To protect the environment for future generations, Concord resident encourages others to reduce and recycle 

  • Jocelyn Jerry Wolcott of Concord is teaching the value of recycling. GEOFF FORESTER / Monitor staff

  • Concord resident Jocelyn Jerry Wolcott is hoping to teach the next generation the value of recycling and protecting the enviroment. GEOFF FORESTER—Monitor staff

Published: 3/4/2023 7:50:20 PM
Modified: 3/4/2023 7:50:05 PM

If a coat has a tear, she patches it up. If a bunch of bananas is going bad, she makes banana bread. That’s how 70-year-old Concord resident Jocelyn Jerry Wolcott consciously makes lifestyle changes to do her small part to protect the environment.

“I just don’t buy stuff just to buy stuff,” said Wolcott. “I buy something new only when it wears out.”

Reducing and recycling have always been a part of Wolcott’s life.

Growing up in the 1950s with her environmentally conscious family in the Adirondacks region, Wolcott was constantly exposed to conversations about climate change. She grew up with an appreciation for the outdoors and nature and she saw her family repair everything they could. No item was discarded until it was completely useless.

In all of Wolcott’s pictures until high school, she would be wearing clothes that her mother sewed. Life was simpler back then, she said, and people didn’t need much. But now, her children are overwhelmed by the number of possessions they have.

“When you think about reduce, reuse and recycle, it’s about less stuff and asking do we need all of this?” said Wolcott.

As a social worker, Wolcott works with children at Broken Ground Elementary School in Concord. She had the opportunity to go to the Wheelabrator plant, a waste management facility that converts trash to energy with the school children.

At the plant, she was astounded when she saw the massive pile of waste to be burned and thought to herself that people don’t understand the life cycle of products. As she witnessed the heap of trash the plant manages, she became more concerned than ever about reducing waste and started working on finding potential solutions.

“I feel strongly as an educator about getting people to understand what we need to be doing,” Wolcott explained. “So when I look at the environmental aspect, I think about how we can educate more people on what they themselves can be doing.”

These individual choices can be big and small – bringing reusable bags to the grocery store to reduce plastic waste, drinking from a refillable water bottle instead of a single-use container, composting food scraps, driving a more fuel-efficient vehicle and, of course, buying less stuff.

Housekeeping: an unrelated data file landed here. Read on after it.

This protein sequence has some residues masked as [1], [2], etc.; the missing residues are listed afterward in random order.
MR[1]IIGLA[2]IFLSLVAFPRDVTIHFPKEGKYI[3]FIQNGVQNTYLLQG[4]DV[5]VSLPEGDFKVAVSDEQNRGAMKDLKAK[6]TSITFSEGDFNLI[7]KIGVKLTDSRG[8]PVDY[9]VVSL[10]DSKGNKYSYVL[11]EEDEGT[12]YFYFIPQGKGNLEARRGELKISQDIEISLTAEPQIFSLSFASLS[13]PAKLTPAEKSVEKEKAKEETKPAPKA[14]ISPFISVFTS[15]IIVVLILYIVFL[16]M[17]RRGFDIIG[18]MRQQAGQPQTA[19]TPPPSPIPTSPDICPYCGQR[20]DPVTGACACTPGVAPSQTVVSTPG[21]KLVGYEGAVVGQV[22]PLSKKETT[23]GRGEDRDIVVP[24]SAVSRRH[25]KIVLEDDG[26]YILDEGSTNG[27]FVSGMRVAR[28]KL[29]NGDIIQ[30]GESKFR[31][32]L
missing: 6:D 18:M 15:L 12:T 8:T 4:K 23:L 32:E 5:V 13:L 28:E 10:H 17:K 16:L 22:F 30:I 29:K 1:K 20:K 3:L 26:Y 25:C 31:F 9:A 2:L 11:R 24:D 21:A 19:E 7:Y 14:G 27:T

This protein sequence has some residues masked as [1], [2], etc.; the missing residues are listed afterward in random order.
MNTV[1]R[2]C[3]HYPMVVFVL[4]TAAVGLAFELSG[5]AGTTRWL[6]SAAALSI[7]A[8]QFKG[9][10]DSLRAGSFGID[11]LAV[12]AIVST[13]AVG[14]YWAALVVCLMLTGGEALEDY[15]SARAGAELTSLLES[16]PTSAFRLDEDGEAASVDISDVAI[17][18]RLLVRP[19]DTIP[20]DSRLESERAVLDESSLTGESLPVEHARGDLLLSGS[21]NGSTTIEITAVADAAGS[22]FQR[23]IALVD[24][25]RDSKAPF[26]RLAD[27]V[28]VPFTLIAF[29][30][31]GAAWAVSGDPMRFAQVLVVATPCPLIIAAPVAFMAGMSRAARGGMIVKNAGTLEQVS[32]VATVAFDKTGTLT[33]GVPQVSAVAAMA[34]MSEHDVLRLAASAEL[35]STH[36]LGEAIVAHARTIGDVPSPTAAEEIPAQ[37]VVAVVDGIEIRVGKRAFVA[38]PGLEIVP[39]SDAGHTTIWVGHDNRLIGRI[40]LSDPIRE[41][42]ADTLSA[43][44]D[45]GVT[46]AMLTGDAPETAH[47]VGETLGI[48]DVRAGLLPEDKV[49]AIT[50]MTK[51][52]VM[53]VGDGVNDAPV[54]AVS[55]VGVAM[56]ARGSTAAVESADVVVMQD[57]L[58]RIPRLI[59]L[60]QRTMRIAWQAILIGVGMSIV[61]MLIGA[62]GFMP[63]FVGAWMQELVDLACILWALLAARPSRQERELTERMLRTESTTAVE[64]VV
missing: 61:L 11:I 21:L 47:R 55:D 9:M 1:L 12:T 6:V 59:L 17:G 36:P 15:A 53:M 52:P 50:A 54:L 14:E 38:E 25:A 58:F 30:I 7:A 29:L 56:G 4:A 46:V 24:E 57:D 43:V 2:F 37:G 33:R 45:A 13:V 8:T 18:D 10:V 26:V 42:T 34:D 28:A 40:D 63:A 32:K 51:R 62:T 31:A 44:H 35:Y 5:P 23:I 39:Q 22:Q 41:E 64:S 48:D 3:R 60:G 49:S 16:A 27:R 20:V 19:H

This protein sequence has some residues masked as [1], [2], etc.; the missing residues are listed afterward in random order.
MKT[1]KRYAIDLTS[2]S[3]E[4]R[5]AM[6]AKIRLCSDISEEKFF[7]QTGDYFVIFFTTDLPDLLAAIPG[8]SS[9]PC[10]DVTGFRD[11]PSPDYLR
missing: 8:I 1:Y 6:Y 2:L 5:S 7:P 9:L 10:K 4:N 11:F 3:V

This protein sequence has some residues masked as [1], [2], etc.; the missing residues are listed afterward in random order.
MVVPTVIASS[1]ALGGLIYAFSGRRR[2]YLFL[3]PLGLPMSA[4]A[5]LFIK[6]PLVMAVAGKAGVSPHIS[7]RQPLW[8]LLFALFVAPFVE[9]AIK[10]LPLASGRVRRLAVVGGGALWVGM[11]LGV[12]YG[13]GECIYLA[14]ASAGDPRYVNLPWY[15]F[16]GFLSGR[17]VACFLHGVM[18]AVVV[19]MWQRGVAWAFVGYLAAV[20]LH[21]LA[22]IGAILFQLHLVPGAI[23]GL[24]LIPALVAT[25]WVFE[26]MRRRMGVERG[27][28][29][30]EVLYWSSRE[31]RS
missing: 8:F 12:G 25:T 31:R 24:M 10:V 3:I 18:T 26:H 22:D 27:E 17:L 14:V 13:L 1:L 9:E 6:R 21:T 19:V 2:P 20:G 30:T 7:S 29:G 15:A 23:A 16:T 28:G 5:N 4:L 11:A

Wolcott seizes every opportunity to switch to more sustainable alternatives.

For several years, she had been driving a hybrid car with better fuel economy to cut back on gas emissions. When electric vehicles became popular on the market, she made the shift and now she drives a Tesla.

Living an environmentally conscious lifestyle for over 30 years has become second nature to Wolcott, and she sometimes doesn’t realize the choices she makes are better for the environment.

She does not start the dishwasher until it is completely full. She does not warm up the car before getting in. She avoids single-use plastic.

In her efforts to divert waste from landfills, she has been on a journey to discover recycling facilities in New Hampshire that could help recycle almost everything she used or has at home.

“In social work, when you have a problem, you make a plan,” said Wolcott. “I’m always looking at problems that exist and trying to figure out what potential solutions would be to things.”

For instance, Wolcott collects and pays to ship any snack wrappers she comes across to TerraCycle, a waste management company in New Jersey, whether they come from schoolchildren or her children and grandchildren. Recently, she discovered Aurum Recovery, a recycling business in Goffstown that disassembles electronics like computers, laptops and mobile phones and uses the parts to create new products.

Styrofoam is her biggest nemesis, she said. She’s presently working to figure out how to repurpose or recycle pieces of Styrofoam that were used to package a large mixer she received as a gift for Christmas.

Wolcott is concerned about the future as New Hampshire’s winters become warmer. She wants her grandchildren to be able to experience the beauty of winter and snow as she did by skiing and snowshoeing. She said it’s frightening to see the damage humans have done to the environment over the years and she wants to protect it for future generations.

“To be eco-conscious, it takes more time; you have to be creative,” said Wolcott. “But it’s a priority for me, and we have a responsibility to the world, animals, our children and theirs.”

Sruthi Gopalakrishnan

Sruthi Gopalakrishnan covers environmental and energy stories in Bow, Hopkinton, Dunbarton and Warner for the Concord Monitor. In 2022, she graduated from Northwestern University with a master's degree in journalism, specializing in investigative reporting. She also has a bachelor's degree in Computer Science and Engineering and is always looking for new ways to incorporate data and visual elements into her stories. Her work has appeared in Energy News Network, Prism Reports and Crain's Chicago Business.

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